One of the most hotly contested and most closely watched races in the country is the fight for U.S. Senate in Maine.
Republican incumbent Sen. Susan Collins is being challenged by Democrat Sara Gideon, independent Lisa Savage and independent Max Linn.
Based on polls, fundraising, national interest and local visibility, the race is a tight battle between Collins and Gideon.
Collins hopes her years of service in the Senate will help get her re-elected. She is seeking a fifth six-year term.
One project she highlighted was the dredging of the Royal River in Yarmouth. It was filling with silt and Yankee Marina turned to Collins for help.
“She was the one that went to bat for us, and without her it wouldn’t have happened,” Yankee Marina President Deborah Delp.
Delp said the $4 million project was carried out by the Army Corps of Engineers after a nudge from Collins.
“She’s collaborative. She does reach across the aisle, she does care about Maine people, and she’s willing to talk with everybody, and that’s what we all need right now,” Delp said.
The Yarmouth project is the kind of constituent service that has underscored Collins’ bid for re-election. She argues that her 24 years of Washington experience and seniority in the Senate pays dividends for Maine.
“That’s the kind of assistance I provide to Mainers all the time, and it’s something that my knowledge of how to get things done, my relationships with agencies at the federal level, allow me to solve problems, and I love doing that,” Collins said.
Collins has spoken frequently about the federally-backed Paycheck Protection Program that has helped small businesses during the COVID-19 pandemic.
Collins calls herself the chief architect of the $650 billion in loans that became forgivable when employers spent most of the funds received on employees.
“Three out of four small businesses got forgivable loans under that program. It brought $2.3 billion into our state,” Collins said.
Much of her campaigning has been at locations that received PPP loans, including an aluminum maker in Brunswick, a grocery store in Auburn and a gear manufacturer in South Portland.
Collins said her experience in office and being a native Mainer matters.
“I know this state like the back of my hand. I don’t have to learn for the first time the problems that are facing our fishermen in Lubec or our loggers in Jackman. They’re my friends. They’re people I’ve talked to over the years and have assisted over the years, and that’s what I think makes a real difference,” Collins said.
Collins, who grew up in Caribou and has lived in Bangor for the past 26 years, said her roots are deeper than Gideon’s, who is from Rhode Island and has lived in Freeport for 15 years.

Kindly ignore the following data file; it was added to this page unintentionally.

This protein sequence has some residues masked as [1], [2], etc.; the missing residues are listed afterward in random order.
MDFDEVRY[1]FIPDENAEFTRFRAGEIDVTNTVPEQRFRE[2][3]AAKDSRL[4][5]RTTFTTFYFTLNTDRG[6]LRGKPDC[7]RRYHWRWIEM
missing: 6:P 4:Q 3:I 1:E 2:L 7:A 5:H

“It doesn’t matter where she’s from, but what does matter is I have a depth of knowledge that she simply lacks,” Collins said.
“So, if you’re going to talk about seniority and 24 years, let’s actually use it to help us here in Maine. I don’t see that happening,” Gideon said.
Gideon, the Maine Speaker of the House for the past four years is the daughter of a doctor. Her top priority is expanding health care access.
In Augusta, along with Gov. Janet Mill, Gideon helped lead efforts to make the protections of the Affordable Care Act part of Maine law, including not allowing insurers to deny coverage based on pre-existing conditions.
Gideon also helped lead the way to expand MaineCare, the state’s version of Medicaid, to 60,000 low-income Mainers, and expand access to legal abortion.
In a symbolic nod toward bipartisanship, Gideon made Democrats and Republicans sit together in the House chamber. She said Collins’ reputation for bipartisanship has been undermined by backing President Donald Trump, though Collins has not said whether she supports his re-election.
“Sen. Collins has a record just like I have a record, and her record over the past four years reflects someone who is voting with Donald Trump 94% of the time,” Gideon said.
That rating from Congressional Quarterly includes voting to confirm 181 Trump-appointed conservative judges to the federal bench, most notably Supreme Court Justices Neil Gorsuch and Brett Kavanaugh and opposing the president’s removal from office in his impeachment trial.
“She has not stood up to this president when it matters most,” Gideon said.
Gideon rejects criticism that she and other democratic leaders adjourned the Maine Legislature in March due to the coronavirus, largely ceding management of the pandemic to the governor.
“An attempt from the Collins campaign and Sen. Collins to deflect what is not happening or happening in Washington, D.C.,” Gideon said.
Gideon increasingly wants voters to see the race through a national lens that she is an ally of Joe Biden and tying the results in this race to ending the Republican control of the Senate.
“Whether we’re thinking about health care, whether we’re thinking about the cost of pharmaceuticals, whether we’re thinking about people in substance use recovery, this is what matters — if Mitch McConnell is Majority Leader, then we don’t see progress on these issues, and a vote for Susan Collins is a vote for Mitch McConnell,” Gideon said.